BRIDGTON — Use public transportation! This directive is always on a Top 10 list of ways to reduce our carbon footprint or aid in healing the planet of its man-made environmental troubles. The question is: How many of us in Maine have a public transportation option?

Surely we can all agree that transportation is a keystone component of a few social indicators. Maine, despite its sparse population and huge area, can and should do better to provide its residents with ways of moving from place to place without hopping into personally owned vehicles. Doing so will enhance the economy and ecology of our state as well as contribute to citizens’ health and safety.

As ubiquitous as it is in our society, the personal vehicle does not serve people who can’t drive, shouldn’t drive, don’t want to drive, aren’t allowed to drive or can’t afford to drive. If we do not happen to fall into one of those categories presently, we most likely will in the future, especially considering Maine’s demographic profile as the state with the highest median age in the country.

Teenagers, the visually impaired, people with suspended licenses, the economically stressed, those who are temporarily or permanently disabled, college students, etc., require a means to participate in life when a personally driven car is not the answer to the need for mobility.

While the buses of Portland, Lewiston-Auburn and Bangor-Brewer provide good transportation within those cities, it is the rural dwellers who lack transportation options to Maine’s larger communities. Job opportunities tend to be in urban areas, while affordable housing tends to be in rural areas. Linking the rural towns to the cities by bus or train is a critical necessity for economic health and personal satisfaction for many Mainers.

Through its Lakes Region Bus Service, Regional Transportation Program has endeavored to reduce the gaps in Cumberland County’s transportation deficiencies. An expansion of its services, however, needs to be supported by all levels of government, and this means taxpayer support.

Even if we are economically and personally capable of driving a vehicle, it is in our best interests to provide the general public with alternative transportation. The Route 302 corridor, one of the busiest in the state, could be relieved of its congestion with more regular RTP runs between Portland and the Sebago Lake region.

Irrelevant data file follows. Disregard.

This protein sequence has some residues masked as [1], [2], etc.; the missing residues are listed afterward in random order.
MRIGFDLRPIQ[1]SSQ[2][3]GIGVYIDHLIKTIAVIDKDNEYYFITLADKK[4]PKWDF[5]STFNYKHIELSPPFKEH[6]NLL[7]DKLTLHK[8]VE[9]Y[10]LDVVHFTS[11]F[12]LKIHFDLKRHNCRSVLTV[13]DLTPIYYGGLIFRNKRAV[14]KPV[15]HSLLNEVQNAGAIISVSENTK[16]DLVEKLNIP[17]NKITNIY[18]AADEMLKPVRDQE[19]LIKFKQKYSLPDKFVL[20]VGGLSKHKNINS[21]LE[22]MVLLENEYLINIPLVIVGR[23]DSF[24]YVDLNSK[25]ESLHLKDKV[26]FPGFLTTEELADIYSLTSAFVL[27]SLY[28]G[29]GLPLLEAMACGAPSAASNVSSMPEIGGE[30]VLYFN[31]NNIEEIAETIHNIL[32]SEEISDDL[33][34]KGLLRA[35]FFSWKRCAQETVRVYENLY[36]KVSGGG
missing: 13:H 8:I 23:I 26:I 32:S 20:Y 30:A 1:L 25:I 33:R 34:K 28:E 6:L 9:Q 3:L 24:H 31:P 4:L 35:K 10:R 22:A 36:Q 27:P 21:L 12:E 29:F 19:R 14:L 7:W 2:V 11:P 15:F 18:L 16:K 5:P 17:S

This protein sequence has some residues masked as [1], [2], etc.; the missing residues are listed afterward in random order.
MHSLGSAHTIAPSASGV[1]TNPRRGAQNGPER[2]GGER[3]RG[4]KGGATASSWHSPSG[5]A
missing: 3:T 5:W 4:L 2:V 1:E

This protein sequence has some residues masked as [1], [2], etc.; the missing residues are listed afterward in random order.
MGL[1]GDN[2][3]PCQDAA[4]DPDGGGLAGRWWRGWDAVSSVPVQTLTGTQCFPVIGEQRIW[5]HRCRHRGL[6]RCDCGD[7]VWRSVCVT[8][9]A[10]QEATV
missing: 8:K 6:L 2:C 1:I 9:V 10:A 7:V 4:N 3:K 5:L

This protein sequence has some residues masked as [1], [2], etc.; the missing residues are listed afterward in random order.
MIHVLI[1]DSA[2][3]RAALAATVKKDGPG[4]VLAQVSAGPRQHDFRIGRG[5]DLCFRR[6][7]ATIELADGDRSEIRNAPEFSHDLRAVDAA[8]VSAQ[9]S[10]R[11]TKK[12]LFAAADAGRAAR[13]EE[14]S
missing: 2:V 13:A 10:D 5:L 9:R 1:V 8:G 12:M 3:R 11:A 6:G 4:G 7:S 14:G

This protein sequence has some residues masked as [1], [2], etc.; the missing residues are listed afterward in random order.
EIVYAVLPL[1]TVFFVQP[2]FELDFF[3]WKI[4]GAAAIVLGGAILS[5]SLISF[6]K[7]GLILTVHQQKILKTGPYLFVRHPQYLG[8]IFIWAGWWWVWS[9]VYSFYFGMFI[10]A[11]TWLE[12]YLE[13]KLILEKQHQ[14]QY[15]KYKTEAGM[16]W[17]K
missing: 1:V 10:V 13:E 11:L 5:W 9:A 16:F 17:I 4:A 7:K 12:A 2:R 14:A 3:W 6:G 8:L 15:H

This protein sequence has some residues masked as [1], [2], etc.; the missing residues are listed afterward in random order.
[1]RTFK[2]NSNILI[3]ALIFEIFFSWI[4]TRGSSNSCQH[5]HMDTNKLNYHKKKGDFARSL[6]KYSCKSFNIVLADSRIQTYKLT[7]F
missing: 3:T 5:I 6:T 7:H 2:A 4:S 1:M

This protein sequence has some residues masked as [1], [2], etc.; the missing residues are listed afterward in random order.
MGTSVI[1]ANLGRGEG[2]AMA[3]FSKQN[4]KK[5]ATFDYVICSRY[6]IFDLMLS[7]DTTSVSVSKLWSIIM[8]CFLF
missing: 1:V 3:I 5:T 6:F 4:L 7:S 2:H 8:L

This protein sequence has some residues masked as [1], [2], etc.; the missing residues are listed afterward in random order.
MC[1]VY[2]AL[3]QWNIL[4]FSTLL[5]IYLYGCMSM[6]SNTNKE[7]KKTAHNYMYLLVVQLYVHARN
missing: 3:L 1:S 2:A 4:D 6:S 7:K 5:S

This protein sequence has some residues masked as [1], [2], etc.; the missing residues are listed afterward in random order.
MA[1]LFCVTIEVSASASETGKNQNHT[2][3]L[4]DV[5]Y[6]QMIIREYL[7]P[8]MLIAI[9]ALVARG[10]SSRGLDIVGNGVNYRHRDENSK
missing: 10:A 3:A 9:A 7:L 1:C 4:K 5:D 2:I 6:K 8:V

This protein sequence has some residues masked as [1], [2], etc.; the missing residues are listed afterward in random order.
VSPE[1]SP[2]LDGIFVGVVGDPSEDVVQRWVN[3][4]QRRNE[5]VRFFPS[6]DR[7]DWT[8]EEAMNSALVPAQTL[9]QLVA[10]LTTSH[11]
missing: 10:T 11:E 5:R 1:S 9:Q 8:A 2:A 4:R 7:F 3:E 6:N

Recently, a friend and I boarded the RTP bus in Naples for a day in Portland. Another passenger also boarded in Naples that day, citing car troubles. We picked up two more riders: one in Raymond and another in Windham. Four of us were first-time riders and delighted that we could access this alternative mode of transportation.

The experience would have been even better if the bus had originated in Bridgton, where my friend and I live. This is a goal that many of us in Bridgton are working toward – affordably priced, regular bus service between Bridgton and Portland, with stops in all the towns in between.

Arriving in Portland just before 10 a.m., we walked through the Old Port and trekked up Munjoy Hill to catch a gorgeous view of Casco Bay from the Eastern Promenade. Our appetites piqued, we had lunch at one of the fine restaurants on Congress Street and checked out the shops on our way back to the center of the city for a movie.

Shopping and a stop at the Portland Public Library rounded out the day before we boarded the homeward bus. The rush hour traffic was not our problem as we relaxed and reflected on an enjoyable day in “the city.”

It is every city’s dream to attract foot traffic while minimizing car traffic. Economic benefits for Portland? Check. Environmental and safety benefits from fewer cars on the road? Check. Health benefits from walking all over Portland? Check.

Another benefit of the RTP bus? People can transfer to the Portland city buses and connect with the Downeaster and other places in Portland and South Portland. Likewise, people living in the Portland metro area can access the leisurely charms of the Sebago Lake region using RTP.

Voters in Windham, Raymond, Casco, Naples and Bridgton need to urge their elected officials to support a transportation alternative by funding the RTP bus service. Contact them soon.


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